Angela Merkel, the German chancellor, used regularly to chide David Cameron, Britain’s prime minister from 2010-16, for allowing the right-wing UK Independence Party to dictate policy terms to his ruling Conservatives, especially on the 2016 European Union referendum.
Germany, she told Cameron, would never allow a party to the right of her conservative Christian Democrat/Christian Social Union grouping to build up such a powerful impact.
Mindful of Germany’s past, the country’s conservative politicians since the 1950s have followed the same aim: defusing competition from radical fringe groups by ensuring the CDU/CSU wins the support of disaffected right-wing voters. That objective has now failed.
The entry into parliament in last September’s elections of the anti-euro, anti-immigrant Alternative for Germany (AfD) is a big reason why, five months after the vote, Merkel – as caretaker chancellor – is still struggling to form a coalition.
Cameron announced his resignation immediately after the June 2016 vote to leave the EU, bequeathing many difficulties to Theresa May when she took over the following month. Cameron’s calling and then losing the referendum finished his political career but neutralised Ukip as a significant force.
After 12 years at the helm, Merkel’s descent, though slower, may be more painful. If events turn out badly, her outlook may turn out even more parlous than May’s. The British prime minister faces numerous rivals arguing over EU withdrawal, but is expected to struggle on at least until the ending of the complex procedures for departure in March 2019.
Merkel has faced criticism over indecisiveness, but some of her greatest difficulties have stemmed from insufficiently thought-out decisions under the pressure of events, notably Germany’s autumn 2015 opening to large-scale immigration. Merkel on 19 February moved energetically to resolve one outstanding issue – her succession – by naming Annegret Kramp-Karrenbauer, the popular prime minister of the western state of Saarland, as CDU general secretary. Many see her as a possible future chancellor.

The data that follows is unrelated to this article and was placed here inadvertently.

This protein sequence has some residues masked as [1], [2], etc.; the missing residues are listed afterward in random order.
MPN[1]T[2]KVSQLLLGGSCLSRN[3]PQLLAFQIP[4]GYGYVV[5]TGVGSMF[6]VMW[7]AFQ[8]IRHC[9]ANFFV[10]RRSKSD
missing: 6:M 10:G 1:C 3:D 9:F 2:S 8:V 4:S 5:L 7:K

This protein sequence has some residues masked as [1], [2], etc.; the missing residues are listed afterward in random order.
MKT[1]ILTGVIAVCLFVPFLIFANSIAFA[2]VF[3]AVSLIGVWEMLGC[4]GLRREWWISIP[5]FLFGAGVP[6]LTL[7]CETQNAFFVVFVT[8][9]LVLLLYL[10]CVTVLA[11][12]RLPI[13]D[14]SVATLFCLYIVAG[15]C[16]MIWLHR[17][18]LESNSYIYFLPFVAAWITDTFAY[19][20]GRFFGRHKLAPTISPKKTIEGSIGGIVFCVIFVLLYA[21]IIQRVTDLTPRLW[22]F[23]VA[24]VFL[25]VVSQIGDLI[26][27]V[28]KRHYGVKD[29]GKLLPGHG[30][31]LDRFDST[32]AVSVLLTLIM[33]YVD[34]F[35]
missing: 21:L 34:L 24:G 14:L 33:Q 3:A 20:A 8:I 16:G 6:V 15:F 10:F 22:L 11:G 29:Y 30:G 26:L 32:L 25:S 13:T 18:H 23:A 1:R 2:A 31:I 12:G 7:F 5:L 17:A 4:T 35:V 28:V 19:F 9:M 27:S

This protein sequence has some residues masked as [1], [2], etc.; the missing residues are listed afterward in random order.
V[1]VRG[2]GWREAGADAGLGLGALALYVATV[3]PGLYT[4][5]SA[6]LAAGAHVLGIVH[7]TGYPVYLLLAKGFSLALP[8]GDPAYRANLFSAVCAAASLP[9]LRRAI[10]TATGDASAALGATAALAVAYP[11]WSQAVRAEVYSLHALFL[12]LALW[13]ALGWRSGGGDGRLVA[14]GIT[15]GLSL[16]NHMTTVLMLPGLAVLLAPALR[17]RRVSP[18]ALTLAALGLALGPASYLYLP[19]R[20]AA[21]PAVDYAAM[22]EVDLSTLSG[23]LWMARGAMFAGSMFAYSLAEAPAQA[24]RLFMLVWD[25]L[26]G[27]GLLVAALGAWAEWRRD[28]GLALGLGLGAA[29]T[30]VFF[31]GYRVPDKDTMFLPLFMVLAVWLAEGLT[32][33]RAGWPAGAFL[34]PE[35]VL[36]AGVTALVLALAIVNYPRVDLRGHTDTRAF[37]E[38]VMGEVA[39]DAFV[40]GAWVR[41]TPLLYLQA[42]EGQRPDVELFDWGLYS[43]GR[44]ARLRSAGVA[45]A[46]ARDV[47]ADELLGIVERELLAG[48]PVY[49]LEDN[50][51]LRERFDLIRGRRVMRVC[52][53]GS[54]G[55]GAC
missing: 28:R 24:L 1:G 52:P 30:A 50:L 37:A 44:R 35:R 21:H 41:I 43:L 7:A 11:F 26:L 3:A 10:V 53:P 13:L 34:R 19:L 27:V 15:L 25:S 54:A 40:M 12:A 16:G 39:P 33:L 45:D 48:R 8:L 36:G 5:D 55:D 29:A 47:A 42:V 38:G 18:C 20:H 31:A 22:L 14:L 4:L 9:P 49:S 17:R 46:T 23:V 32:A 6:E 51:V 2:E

The AfD’s parliamentary debut has radically changed Germany’s political arithmetic. With 94 seats, it has the third largest Bundestag presence after the CDU/CSU and the disaffected and divided Social Democratic Party (SPD).
Weeks of coalition wrangling and political paralysis seem to have strengthened the AfD’s appeal by intensifying voters’ perception of a rudderless state out of touch with ordinary people. With eurosceptic opinion widely on display in the Bundestag, Merkel faces a battle to fulfil proposals for deepening euro area integration and paying for European social programmes as advocated by France and other countries.
The biggest loser has been the SPD. The party scored only 20.5% of the votes in September – half the level of 20 years earlier – and has fallen further in poll ratings to around 16% to 18%, only marginally ahead of (or even slightly behind) the AfD. The SPD has been Merkel’s junior coalition partner since 2013 and is bidding to stay on in a further coalition under plans that are subject to a nationwide vote by the SPD’s 460,000 members, with results due on 4 March.
The SPD is suffering in the aftermath of the resignation of Martin Schulz, its former chairman and one-time chancellor-hopeful, who has been forced to give up his putative foreign minister job. Sigmar Gabriel, now foreign minister, earlier SPD chairman, is expected to step down and start a business career.
By making it much harder for the main parties to muster sufficient seats to sustain Bundestag majorities, the AfD’s ascent has increased the threat of German political instability. Under almost any scenario, Merkel faces big problems.
Smarting under its poor record in two ‘grand’ coalitions with Merkel in 2005-09 and 2013-17, SPD leaders have exacted major concessions in coalition discussions that ended on 7 February. These include winning three pivotal ministerial posts in finance, foreign and labour/social affairs. However, these compromises have not helped SPD leaders in public opinion or among many party members.
Merkel, on the other hand, faces a conservative backlash over claims she has made too many sacrifices to avoid new elections and cling on to power. If, as expected, SPD members approve the alliance, Merkel will face an unsavoury combination of pressures from within and outside her coalition. Her policies have moved to the left, whereas parliamentary politics have shifted rightwards. This opens a potentially perilous gap between the electorate’s aspirations and Merkel’s ability to satisfy them.
David Marsh is Chairman of OMFIF. This is the second of two articles on the difficulties facing Theresa May and Angela Merkel. The first, by Meghnad Desai, was published on 21 February.